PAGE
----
Enlarge / Tugboats from Singapore assist the guided-missile destroyer USS John S. McCain (DDG 56) as it steers toward Changi Naval Base, Republic of Singapore, following a collision with the merchant vessel Alnic MC while underway east of the Straits of Malacca and Singapore on August 21. Ten sailors were missing after the collision.
In the darkness of early morning on August 21, the guided-missile destroyer USS John S. McCain collided with a tanker in the Strait of Malacca off Singapore. Ten sailors are believed to have lost their lives in the McCain collision. When added to the seven who died in the June 17 collision of the USS Fitzgerald with the container ship ACX Crystal, this has been the deadliest year at sea for the US Navy’s surface fleet since the 1989 turret explosion aboard USS Iowa (in which 47 sailors perished).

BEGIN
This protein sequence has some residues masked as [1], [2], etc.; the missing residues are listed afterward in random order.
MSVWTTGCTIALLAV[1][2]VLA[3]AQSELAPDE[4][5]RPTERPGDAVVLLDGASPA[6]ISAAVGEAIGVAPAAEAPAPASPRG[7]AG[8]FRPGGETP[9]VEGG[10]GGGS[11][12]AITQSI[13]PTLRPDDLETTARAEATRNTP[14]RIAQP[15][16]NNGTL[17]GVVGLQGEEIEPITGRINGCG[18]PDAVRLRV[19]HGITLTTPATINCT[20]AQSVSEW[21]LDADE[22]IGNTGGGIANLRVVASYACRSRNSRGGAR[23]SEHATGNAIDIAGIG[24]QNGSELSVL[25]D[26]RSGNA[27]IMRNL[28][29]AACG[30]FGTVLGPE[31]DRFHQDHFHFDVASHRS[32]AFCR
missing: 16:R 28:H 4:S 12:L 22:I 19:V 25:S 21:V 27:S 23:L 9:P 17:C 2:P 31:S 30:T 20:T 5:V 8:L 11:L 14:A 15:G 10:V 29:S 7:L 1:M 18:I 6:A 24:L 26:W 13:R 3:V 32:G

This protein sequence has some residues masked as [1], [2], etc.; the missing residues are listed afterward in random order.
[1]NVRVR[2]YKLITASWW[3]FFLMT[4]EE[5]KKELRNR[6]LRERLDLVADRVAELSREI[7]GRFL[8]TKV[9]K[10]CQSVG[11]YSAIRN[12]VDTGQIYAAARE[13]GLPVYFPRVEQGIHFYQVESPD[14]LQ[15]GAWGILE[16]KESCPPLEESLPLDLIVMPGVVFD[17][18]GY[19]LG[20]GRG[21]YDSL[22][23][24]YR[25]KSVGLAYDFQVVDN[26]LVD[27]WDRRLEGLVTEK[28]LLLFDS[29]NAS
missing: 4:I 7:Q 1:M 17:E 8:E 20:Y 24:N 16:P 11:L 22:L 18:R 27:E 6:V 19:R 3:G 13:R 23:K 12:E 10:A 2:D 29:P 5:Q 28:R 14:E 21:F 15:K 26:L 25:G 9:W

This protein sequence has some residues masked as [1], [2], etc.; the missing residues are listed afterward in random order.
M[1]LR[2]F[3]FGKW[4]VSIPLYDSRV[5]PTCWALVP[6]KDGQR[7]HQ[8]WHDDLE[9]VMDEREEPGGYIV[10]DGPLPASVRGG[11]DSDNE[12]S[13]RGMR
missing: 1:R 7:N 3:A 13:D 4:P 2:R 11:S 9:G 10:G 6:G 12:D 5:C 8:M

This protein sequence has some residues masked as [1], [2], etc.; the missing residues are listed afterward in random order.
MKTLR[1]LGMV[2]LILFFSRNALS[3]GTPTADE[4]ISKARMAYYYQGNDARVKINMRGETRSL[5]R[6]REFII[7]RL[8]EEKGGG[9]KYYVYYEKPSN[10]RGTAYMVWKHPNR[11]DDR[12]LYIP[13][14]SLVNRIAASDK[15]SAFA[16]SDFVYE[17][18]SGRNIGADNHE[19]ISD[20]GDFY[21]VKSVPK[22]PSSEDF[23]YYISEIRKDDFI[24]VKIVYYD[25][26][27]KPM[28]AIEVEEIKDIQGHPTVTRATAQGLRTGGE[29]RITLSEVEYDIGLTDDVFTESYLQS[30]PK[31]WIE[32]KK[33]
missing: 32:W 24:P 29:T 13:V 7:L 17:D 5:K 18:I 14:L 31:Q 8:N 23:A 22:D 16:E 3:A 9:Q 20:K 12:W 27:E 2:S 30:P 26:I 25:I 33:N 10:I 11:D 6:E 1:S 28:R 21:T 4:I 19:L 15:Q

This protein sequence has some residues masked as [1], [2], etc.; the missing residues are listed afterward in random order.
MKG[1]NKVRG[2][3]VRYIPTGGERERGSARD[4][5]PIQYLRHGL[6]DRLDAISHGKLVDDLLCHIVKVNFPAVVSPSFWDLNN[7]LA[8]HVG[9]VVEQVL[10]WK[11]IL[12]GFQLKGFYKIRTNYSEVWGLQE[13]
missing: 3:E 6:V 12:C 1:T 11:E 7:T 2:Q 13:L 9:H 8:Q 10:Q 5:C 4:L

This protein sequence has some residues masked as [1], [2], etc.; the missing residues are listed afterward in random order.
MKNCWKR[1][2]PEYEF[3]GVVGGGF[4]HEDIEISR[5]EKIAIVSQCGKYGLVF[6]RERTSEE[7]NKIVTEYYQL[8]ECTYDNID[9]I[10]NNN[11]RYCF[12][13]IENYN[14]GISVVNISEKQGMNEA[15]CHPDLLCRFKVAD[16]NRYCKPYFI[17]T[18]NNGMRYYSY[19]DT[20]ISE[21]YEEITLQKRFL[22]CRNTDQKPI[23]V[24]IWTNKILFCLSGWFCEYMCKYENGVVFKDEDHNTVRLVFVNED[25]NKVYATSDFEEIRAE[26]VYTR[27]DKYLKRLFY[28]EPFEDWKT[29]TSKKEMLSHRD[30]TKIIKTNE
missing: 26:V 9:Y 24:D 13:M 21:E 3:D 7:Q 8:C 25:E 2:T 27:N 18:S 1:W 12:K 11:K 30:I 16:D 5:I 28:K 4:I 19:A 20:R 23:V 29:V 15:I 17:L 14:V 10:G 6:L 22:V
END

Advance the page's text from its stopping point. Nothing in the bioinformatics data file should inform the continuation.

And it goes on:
The McCain‘s collision was the fourth this year between a naval vessel and a merchant ship—the third involving a ship of the US Navy’s Seventh Fleet. (The other collision involved a Russian intelligence collection ship near the Bosporus Strait in Turkey.) There hasn’t been a string of collisions like this since the 1950s.
Collisions are one of the biggest nightmares of those who go to sea. Cmdr. W.B. Hayer famously posted a brass plaque on the bridge of the destroyer USS Buck misquoting Thucydides: “A collision at sea can ruin your entire day” (this quote later found its way to Navy training posters). But few can look at the photos of Berthing 2 or the captain’s stateroom aboard the USS Fitzgerald in the Navy’s recent supplemental report on its collision and laugh.
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